Ok, so you’ve decided it’s the right time to start your dog’s obedience training. It’s not just a simple task of making the animal understand a visual or verbal cue and react properly. Most dogs require significant reinforcement and repetition. Using a doggie training treat as a reward helps channel their primitive instincts during dog obedience training.
Selecting a Doggie Training Treat
There are so many doggie treat options to choose from it can be a challenge. It’s important always to pick the doggie treat with the best nutrition, so don’t forget to read the labels!
Canine Mini Treats
These are terrific as they’ll help you reduce the chance of overfeeding your doggie and help them maintain their normal weight. Plus, they’re easy and quick for them to eat, so their attention will be more on you rather than eating. If you don’t have small morsels, you can always break a larger treat into smaller pieces.
Canine Tender Treats
While hard ones might provide the crunch your pal may like, they’ll take longer for them to devour. Like the smaller ones, tender tidbits are ones your pup can eat quickly so as not to draw their attention away from you for too long.
Remember, reinforce the behavior that occurs before the doggie training treat. So when your pooch is where you want them to be, reward them. For instance, let’s say you’re teaching them to lie down. They should only be given the treat when they are making small steps toward lying down or after the command is complete, i.e., lying down.
If you find your pup isn’t focusing on you or the food, it could be because they’ve discovered something more fascinating, perhaps a group of kids playing, a car whizzing by, a squirrel scuttling about or even another dog walking by with their owner. The more quiet and secluded your training area is, the better chance you’ll have of getting them to pay attention to you and the yummy tidbit!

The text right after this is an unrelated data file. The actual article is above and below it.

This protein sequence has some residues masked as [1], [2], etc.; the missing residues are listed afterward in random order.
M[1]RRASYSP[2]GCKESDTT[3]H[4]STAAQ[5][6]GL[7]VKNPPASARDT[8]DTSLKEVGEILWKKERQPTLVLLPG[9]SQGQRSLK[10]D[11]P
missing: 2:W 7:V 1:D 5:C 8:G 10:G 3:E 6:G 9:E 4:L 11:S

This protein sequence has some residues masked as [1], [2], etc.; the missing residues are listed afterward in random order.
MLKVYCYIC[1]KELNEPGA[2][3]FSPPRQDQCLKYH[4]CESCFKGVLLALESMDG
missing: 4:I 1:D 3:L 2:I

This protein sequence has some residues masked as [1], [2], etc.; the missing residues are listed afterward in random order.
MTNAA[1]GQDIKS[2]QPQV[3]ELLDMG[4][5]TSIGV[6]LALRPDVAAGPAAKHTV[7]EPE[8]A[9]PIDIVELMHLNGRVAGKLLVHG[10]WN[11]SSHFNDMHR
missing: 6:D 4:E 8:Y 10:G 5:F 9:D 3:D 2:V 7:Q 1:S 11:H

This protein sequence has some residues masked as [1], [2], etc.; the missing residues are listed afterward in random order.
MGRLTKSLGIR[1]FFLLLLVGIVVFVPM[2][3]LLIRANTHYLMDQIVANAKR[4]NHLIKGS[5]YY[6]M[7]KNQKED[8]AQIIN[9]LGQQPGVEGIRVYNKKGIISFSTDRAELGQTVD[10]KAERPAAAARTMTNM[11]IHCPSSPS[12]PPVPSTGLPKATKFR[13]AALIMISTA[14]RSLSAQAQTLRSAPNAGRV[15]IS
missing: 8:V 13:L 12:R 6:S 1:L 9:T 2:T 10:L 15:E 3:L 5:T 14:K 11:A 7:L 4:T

A Reward for Every Step Forward
Don’t make the same mistake many dog owners do and expect your buddy to do the whole command before handing over the treat. Consistently reward their progress toward the final goal. For example, say you’re training them to perform the “sit” command. But they only drop their rear a tiny bit; that’s ok, give them a treat. You try again, and they repeat the same action; give them another one. He’ll eventually realize the connection between lowering their rump and the reward. When they do, withhold it until they put their butt closer and closer to the floor. Pretty soon, they’ll actually be sitting for that tasty tidbit.
Fading out the Treat
At the start of training, treats are wonderful to use to get their attention; you can even use a clicker in conjunction with treats. Yet as the training goes on, you want to wean them from the snacks and eventually not use them at all. In place of the snacks, you should use the clicker or your affection as reinforcements.
For example, use treats several times to urge them to perform a command such as “come” or “sit.” Then, using the same hand, gesture to them to perform the command again but hold the treat in your other hand. When they complete the command, say, “Good boy!” and give affection and then the reward. Eventually, you won’t need to give them the treat, only affection and encouragement.
You may find that providing treats doesn’t work for your particular dog or breed, and that’s ok. Not all dogs respond to food during obedience training. Perhaps some affection or a toy would will better as a reward during training. If you’d rather leave it to the professionals to train them, please contact Canine Commander today. We’ll be happy to help!